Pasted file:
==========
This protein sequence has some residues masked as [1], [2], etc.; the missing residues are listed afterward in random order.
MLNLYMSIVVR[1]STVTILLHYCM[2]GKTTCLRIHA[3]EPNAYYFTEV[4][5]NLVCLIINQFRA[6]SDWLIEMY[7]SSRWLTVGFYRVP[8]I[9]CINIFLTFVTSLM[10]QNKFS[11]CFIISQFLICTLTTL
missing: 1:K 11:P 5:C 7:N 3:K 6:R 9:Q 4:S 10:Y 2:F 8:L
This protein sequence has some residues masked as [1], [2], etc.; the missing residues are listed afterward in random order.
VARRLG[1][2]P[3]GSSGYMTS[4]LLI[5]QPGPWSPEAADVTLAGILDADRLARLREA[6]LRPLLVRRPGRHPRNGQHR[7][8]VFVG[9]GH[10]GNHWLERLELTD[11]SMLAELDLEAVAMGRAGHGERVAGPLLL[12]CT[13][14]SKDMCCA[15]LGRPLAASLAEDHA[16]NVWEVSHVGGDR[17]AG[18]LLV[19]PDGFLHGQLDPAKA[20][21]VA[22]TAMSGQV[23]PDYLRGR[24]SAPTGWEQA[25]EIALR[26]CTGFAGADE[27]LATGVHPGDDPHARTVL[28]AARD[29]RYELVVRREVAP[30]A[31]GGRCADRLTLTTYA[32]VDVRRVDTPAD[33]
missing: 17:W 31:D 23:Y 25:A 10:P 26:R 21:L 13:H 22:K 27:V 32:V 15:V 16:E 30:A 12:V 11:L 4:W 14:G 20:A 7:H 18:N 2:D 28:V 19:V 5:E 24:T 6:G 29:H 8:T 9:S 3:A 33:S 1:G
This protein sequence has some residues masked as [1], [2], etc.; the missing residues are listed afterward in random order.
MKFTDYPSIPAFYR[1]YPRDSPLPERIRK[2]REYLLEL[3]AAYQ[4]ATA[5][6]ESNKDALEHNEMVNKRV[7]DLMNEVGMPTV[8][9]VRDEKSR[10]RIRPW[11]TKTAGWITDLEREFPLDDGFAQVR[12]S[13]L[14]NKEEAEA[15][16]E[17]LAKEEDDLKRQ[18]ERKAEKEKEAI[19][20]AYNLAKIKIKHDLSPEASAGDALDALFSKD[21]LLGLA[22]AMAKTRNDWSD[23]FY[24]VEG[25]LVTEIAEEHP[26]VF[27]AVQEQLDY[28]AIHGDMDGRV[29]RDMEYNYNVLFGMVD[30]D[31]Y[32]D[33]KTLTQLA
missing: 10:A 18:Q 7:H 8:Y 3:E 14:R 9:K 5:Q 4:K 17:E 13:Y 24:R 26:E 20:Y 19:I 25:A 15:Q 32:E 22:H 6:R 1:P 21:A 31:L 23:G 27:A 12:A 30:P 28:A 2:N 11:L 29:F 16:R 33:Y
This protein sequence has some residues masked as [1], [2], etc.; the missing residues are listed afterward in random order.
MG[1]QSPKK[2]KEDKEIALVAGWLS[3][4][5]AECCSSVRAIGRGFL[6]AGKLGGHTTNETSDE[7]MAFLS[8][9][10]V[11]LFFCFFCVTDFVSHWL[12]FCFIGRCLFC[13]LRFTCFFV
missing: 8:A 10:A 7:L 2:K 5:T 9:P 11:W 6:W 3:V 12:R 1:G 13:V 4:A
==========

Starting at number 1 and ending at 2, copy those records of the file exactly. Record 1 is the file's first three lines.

This protein sequence has some residues masked as [1], [2], etc.; the missing residues are listed afterward in random order.
MLNLYMSIVVR[1]STVTILLHYCM[2]GKTTCLRIHA[3]EPNAYYFTEV[4][5]NLVCLIINQFRA[6]SDWLIEMY[7]SSRWLTVGFYRVP[8]I[9]CINIFLTFVTSLM[10]QNKFS[11]CFIISQFLICTLTTL
missing: 1:K 11:P 5:C 7:N 3:K 6:R 9:Q 4:S 10:Y 2:F 8:L
This protein sequence has some residues masked as [1], [2], etc.; the missing residues are listed afterward in random order.
VARRLG[1][2]P[3]GSSGYMTS[4]LLI[5]QPGPWSPEAADVTLAGILDADRLARLREA[6]LRPLLVRRPGRHPRNGQHR[7][8]VFVG[9]GH[10]GNHWLERLELTD[11]SMLAELDLEAVAMGRAGHGERVAGPLLL[12]CT[13][14]SKDMCCA[15]LGRPLAASLAEDHA[16]NVWEVSHVGGDR[17]AG[18]LLV[19]PDGFLHGQLDPAKA[20][21]VA[22]TAMSGQV[23]PDYLRGR[24]SAPTGWEQA[25]EIALR[26]CTGFAGADE[27]LATGVHPGDDPHARTVL[28]AARD[29]RYELVVRREVAP[30]A[31]GGRCADRLTLTTYA[32]VDVRRVDTPAD[33]
missing: 17:W 31:D 23:Y 25:A 10:P 26:R 21:L 13:H 22:K 27:V 32:V 15:V 16:E 30:A 12:V 11:L 4:W 14:G 20:A 7:H 18:N 2:D 28:V 19:V 5:E 24:T 6:G 29:H 8:T 9:S 3:A 33:S 1:G